Well, I get it now.  Storage is an issue!  Just because an owner wasn't found shortly after the work was done doesn't mean the piece wasn't any good.  Just because a piece is "good" doesn't mean it couldn't be "better" or at least "different"!  Why not rework an older piece?  Why not cut it up?  I cut Sleeping Beauty to 14" x 13 1/2" (because square was just too wide) and started adding hand stitching.  Then, I fused it to a piece of acid-free mat board and glued it to a stretcher bar cut to the same size.  I spent more time painting and distressing the stretcher bar's sides than anything else.  I'm quite pleased with the results, and I don't care if it gets in the show or not!  It was fun!

 (Above:  Paper tags for keys.)

While the paint was out, I decided to cover a few pieces of heavy watercolor paper and make tags for keys.  I also found an old, unsigned lithograph and painted over it too.  Darker colors were sponged on and ink was splattered over both sides of all surfaces.

 (Above:  Tags for keys ... in front of the Wall of Keys.)

I like having plenty of "tags" on hand for keys and for workshops I conduct.  After the page was dry, I scored and tore them into the desired strips ... but when I came upon the last section of the lithograph, I stopped.  Parts of it looked very intriguing, especially since the scraps from The Sleeping Beauty were sitting very close by.  Before I knew it, I made three little pieces for three old frames!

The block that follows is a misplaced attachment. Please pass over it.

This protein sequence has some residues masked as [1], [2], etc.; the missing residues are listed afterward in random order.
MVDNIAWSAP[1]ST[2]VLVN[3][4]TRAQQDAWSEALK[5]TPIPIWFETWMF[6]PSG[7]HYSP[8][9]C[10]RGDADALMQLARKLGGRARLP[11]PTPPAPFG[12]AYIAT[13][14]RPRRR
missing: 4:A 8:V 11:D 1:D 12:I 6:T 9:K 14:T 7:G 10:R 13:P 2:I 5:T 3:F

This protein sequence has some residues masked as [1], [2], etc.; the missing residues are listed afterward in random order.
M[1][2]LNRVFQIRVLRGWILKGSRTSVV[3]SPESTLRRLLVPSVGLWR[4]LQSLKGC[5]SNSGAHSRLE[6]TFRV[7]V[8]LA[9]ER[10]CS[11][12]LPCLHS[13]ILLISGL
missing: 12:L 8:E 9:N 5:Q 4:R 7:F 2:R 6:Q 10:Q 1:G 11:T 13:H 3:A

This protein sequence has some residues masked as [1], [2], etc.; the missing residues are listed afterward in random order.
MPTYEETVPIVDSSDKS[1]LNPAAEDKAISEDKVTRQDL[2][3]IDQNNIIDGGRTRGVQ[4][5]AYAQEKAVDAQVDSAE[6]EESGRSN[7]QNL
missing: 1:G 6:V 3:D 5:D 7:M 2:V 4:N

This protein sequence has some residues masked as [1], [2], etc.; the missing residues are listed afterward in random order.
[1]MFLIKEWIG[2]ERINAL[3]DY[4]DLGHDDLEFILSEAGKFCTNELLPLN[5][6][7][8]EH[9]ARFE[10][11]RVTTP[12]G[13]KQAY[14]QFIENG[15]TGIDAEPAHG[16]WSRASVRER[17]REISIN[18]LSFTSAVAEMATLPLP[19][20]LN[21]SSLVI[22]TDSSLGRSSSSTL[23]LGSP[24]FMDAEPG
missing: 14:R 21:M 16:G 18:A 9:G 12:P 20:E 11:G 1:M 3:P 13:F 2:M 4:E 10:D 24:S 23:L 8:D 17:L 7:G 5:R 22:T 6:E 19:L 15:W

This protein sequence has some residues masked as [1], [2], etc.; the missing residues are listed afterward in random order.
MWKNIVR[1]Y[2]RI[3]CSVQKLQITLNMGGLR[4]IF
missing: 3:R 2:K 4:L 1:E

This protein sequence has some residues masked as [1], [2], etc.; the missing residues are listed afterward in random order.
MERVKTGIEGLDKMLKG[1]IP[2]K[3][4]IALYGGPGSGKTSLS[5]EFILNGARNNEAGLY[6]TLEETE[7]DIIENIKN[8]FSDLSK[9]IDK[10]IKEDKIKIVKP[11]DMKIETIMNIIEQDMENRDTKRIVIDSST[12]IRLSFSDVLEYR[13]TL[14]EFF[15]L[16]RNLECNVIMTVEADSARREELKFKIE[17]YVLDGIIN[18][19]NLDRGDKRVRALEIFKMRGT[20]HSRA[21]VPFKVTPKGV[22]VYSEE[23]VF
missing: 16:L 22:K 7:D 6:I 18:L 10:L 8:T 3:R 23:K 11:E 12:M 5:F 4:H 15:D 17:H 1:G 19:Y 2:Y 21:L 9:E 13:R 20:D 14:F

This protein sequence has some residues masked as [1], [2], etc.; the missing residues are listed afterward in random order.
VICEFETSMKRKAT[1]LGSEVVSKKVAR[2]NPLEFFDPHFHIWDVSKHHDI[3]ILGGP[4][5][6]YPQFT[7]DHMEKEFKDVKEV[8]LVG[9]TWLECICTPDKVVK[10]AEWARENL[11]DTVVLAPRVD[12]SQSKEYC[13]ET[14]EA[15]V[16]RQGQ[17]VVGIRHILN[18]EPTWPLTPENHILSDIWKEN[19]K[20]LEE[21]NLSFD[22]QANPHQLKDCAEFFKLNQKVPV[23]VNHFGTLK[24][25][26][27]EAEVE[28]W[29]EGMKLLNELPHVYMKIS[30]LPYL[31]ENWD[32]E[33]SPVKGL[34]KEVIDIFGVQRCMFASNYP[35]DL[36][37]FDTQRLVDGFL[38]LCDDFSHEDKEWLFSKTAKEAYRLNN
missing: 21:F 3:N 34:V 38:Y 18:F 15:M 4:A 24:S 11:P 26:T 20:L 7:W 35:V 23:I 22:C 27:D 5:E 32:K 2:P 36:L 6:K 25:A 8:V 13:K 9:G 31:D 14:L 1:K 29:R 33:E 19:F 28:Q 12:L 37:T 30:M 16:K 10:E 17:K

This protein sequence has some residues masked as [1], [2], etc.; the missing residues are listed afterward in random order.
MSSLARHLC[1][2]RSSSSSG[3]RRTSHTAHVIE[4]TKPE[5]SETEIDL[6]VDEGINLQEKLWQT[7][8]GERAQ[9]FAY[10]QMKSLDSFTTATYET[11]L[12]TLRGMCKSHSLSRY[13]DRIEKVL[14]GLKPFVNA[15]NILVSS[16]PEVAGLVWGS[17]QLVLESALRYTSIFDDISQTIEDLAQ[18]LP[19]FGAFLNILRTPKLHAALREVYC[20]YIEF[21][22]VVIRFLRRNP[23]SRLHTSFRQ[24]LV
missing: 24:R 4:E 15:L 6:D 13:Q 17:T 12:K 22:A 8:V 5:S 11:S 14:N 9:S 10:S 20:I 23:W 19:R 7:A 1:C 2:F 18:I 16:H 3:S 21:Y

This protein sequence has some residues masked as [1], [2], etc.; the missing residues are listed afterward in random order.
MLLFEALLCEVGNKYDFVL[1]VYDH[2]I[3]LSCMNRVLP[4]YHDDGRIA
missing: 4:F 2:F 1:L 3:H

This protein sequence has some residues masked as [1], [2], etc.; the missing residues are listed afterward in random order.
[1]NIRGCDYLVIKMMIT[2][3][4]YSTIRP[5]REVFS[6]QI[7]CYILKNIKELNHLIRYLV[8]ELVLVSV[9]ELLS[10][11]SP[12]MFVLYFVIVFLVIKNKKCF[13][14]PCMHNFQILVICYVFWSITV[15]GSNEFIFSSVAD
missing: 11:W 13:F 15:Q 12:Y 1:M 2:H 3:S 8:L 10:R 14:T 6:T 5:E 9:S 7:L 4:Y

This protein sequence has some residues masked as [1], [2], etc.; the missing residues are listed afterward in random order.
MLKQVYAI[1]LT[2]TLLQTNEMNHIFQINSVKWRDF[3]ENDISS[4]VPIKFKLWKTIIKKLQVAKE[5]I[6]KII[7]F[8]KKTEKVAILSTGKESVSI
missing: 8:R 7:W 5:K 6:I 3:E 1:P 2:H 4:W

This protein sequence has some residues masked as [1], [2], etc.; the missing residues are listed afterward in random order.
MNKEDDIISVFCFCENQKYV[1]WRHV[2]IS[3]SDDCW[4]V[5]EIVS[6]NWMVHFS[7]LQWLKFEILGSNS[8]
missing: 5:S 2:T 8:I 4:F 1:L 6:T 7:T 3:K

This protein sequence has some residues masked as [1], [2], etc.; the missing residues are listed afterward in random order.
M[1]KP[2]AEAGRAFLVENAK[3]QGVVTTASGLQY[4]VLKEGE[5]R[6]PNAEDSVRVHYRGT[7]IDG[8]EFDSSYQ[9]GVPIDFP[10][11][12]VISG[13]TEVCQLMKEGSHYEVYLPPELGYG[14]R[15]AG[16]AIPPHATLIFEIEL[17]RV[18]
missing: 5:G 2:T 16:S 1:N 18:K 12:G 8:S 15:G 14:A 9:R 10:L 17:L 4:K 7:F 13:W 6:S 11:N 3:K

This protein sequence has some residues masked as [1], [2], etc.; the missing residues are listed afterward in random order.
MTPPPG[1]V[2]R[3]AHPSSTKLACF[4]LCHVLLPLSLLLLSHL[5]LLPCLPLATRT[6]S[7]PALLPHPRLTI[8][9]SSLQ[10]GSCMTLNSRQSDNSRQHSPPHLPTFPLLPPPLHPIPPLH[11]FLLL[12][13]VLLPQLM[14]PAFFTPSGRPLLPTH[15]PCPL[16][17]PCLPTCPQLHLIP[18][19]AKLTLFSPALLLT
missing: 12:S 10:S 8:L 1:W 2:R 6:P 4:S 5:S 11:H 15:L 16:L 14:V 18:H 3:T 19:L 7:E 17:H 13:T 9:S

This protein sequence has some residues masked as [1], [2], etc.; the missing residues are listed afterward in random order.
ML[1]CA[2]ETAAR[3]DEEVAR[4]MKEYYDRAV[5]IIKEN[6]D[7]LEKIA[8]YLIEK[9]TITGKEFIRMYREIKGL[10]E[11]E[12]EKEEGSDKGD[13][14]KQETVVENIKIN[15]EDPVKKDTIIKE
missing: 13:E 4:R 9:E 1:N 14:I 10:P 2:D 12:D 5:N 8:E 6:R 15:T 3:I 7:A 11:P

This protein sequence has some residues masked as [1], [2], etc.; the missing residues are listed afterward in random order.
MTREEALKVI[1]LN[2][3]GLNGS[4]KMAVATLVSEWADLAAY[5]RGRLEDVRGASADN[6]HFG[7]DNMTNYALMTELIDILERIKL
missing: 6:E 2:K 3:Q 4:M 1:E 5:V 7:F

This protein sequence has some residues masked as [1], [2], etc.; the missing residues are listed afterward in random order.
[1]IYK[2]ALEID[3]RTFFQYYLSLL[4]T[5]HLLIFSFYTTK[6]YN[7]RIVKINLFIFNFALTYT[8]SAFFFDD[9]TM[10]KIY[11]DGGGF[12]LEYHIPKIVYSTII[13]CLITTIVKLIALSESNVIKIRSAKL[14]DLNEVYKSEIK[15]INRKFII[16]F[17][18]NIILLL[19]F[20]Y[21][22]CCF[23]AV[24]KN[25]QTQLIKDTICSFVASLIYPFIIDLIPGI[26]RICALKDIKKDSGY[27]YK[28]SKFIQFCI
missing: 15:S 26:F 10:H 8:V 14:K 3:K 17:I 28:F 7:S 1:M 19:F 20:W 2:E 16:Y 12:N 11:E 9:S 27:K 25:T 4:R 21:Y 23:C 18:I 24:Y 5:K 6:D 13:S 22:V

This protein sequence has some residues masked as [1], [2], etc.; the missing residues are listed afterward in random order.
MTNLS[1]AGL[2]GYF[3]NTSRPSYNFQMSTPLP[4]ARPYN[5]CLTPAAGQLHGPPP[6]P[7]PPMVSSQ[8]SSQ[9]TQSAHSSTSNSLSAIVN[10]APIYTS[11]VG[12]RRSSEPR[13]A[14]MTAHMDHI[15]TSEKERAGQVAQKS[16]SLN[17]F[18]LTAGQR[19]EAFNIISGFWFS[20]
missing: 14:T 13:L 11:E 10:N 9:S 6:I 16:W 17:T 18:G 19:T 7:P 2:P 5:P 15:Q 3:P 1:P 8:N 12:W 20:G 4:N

(Above:  Cascade.  Framed: 17 3/4" x 12 1/4"; unframed 11 1/2" x 5". $100.)

Sure, I didn't design or print the lithograph, but I did paint over it and add the little squares from The Sleeping Beauty and the stitches.  How is repurposing an old lithograph really any different from collage artists who use images from magazines?  
 (Above:  Detail of The Cascade.)

Then, I put together two more pieces.  They are below.  I don't know that I'll spend more time altering old work but I will not rule it out.  It was fun.  It was a challenge.  It opened my mind to possibilities I hadn't really considered.  This is a good thing!

 (Above: Prairie.  Framed: 9 1/4" x 7 1/4"; unframed 5 1/4" x 3". $45.)

 (Above and below:  Summer.  Framed: 11" x 11"; unframed 5 1/2" x 6". $70.)


Margaret said...

I like "Prairie" very much! It wouldn't cost too much to ship without the PM me, please! :-)

lorrie said...

These are incredible!

Meanqueen said...

A brilliant idea, thank you.

Ann Scott said...

Love this post and your pieces are so inspiring. I, too, am working on a piece for Visions. I noticed on the acceptance rules it states - "Artwork should reflect the Day of the Dead and/or Luchador theme" so not just the wrestling mask (Scared me, I had to go back and check!).
My (adult) son and I had a collaborative series solo show at VAM and shortly after that he was standing on his bed to reach something, the bed slid out from the wall and he fall against one of the pieces from that exhibit, breaking it... I've been planning on reworking it into something new ever since. Creating and recreating, sounds good to me!